The local nomination contests I’ve attended have all had an appointed returning officer who counts the votes and declares the winner. This bill may require the nomination officer to be elected, which I will speak more on below. In this case, the nomination officer could do that as well as the new duty of signing the nomination papers of the winning candidate:

(2) The definition “nomination contest” in subsection 2(1) of the Act is replaced by the following:

“nomination contest” means a competition for the selection of a person to be proposed to the nomination officer of the electoral district association of a political party for his or her endorsement as the party’s prospective candidate in an electoral district.

3. The Act is amended by adding the following after the heading “Nomination of Candidates” before section 66:

Nomination contests

65.1 Nomination contests shall be held by the registered association for the electoral district to which the nomination relates at a time and date fixed by the association and in accordance with the rules established by the association.

4. Paragraph 67(4)(c) of the Act is replaced by the following:

(c) if applicable, an instrument in writing, signed by the nomination officer of the political party’s electoral district association for the electoral district that states that the prospective candidate is endorsed by the party.

5. The Act is amended by adding the following after section 68:

Endorsement by nominating officer

68.1 (1) A prospective candidate for a political party in an electoral district must be endorsed by the nomination officer of the party’s electoral district association of the party in that electoral district.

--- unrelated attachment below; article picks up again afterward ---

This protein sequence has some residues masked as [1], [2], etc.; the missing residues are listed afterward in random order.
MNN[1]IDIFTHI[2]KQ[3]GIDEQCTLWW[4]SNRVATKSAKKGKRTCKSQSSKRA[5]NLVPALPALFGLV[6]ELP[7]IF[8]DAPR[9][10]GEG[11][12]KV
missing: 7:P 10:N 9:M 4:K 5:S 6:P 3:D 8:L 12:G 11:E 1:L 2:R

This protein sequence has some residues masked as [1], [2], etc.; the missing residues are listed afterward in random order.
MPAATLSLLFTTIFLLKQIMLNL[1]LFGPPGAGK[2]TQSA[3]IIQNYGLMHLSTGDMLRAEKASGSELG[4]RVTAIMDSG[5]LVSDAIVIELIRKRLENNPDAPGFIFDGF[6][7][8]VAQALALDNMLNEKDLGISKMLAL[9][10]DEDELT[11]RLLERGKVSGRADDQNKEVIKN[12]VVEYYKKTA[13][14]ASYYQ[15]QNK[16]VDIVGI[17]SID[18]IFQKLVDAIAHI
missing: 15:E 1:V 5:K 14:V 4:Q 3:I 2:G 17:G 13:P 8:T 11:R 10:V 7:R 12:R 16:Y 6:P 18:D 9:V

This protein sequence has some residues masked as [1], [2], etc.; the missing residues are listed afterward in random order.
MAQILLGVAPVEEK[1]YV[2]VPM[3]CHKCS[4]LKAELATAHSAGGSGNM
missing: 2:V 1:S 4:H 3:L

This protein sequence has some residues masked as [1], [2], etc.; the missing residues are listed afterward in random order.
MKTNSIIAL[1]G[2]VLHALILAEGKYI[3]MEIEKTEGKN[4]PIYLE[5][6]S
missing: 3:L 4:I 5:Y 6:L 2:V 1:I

Appointment of nominating officer

(2) The nomination officer referred to in subsection (1) shall be appointed by the members of the electoral district association by a majority vote.

One thing I’ve noticed is that the nominated officer must be voted by the members of the EDA by majority vote and not appointed by the executive. In this case, either there must be elected with the executively another officer with this position or they would merely be appointed at the start of a nomination meeting. That seems cumbersome to me. A nomination officer could be elected at an AGM year after year without having a nomination contest.

On the other hand, you could have a special meeting to elect the nominating officer, or elected the nomination officer before elected the nominated candidates. I’m not sure if this is required.

But the ultimate point is that it’s up to the local EDA to approve or reject a candidate. This has benefits and drawbacks. The benefits are above. The drawbacks are that this means the central party cannot do a background check on the candidates and reject them. However, they can still recommend that the members call a new nomination meeting if they find anything incriminating. It would be up to the EDA to decide what to do in that case.